Urquhart Castle

Urquhart Castle along Loch Ness

Urquhart Castle History

Urquhart Castle on Loch Ness

The first castle was built for Alan Durward, son-in-law of Alexander II, in the 13th century. In 1275 ownership passed to John Comyn but the English captured it in 1296.

It passed to and fro for a number of years until in 1308 Robert the Bruce gave it to his nephew, Sir Thomas Randolph. It returned to Crown hands in 1346 but was continually being captured by the Lords of the Isles.

For a time held by the Grants, the castle was abandoned in 1692.

Romantically situated on Strone Point by the side of Loch Ness, Urquhart Castle is one of the better-known Scottish castles. It has a complicated layout, having been destroyed over many centuries.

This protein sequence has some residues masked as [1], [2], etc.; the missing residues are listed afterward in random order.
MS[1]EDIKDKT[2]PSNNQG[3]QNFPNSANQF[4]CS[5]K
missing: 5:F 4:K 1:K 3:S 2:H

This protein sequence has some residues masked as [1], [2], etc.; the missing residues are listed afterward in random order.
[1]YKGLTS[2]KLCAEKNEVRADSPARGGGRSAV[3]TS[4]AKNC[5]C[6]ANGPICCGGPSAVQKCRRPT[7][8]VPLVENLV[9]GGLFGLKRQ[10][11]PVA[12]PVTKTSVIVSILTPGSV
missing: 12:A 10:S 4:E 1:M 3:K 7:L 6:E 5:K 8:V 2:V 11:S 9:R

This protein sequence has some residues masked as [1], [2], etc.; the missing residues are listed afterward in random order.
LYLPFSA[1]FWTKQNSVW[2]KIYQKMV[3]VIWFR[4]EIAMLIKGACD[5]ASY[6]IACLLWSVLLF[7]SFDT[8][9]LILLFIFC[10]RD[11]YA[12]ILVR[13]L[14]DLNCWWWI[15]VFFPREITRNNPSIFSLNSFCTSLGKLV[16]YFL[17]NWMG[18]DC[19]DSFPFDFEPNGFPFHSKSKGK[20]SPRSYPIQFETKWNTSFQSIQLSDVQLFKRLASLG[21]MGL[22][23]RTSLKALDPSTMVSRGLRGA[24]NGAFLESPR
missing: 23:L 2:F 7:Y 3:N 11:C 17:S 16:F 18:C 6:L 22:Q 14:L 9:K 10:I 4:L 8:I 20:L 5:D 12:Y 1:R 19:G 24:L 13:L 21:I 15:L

Urquhart Castle and Loch Ness

From the drawbridge, one enters a large irregular courtyard. To the south is the upper bailey, with various structures, including what is thought to have been a smithy and the base of a round dovecote.

The northern half of the castle has more buildings, and here rises the tower house at the tip of Strone Point. It has five stories, though some floors have gone, reached by a turnpike stair.

The great hall was located over the kitchen in a separate block, rising above a cliff. In the middle of the nether baileys, on a low mound, stood what was probably the chapel.

Urquhart Castle Location

Urquhart Castle Address: Drumnadrochit, IV63 6XJ, United Kingdom. Get help with directions using the map provided below:

Urquhart Castle Map

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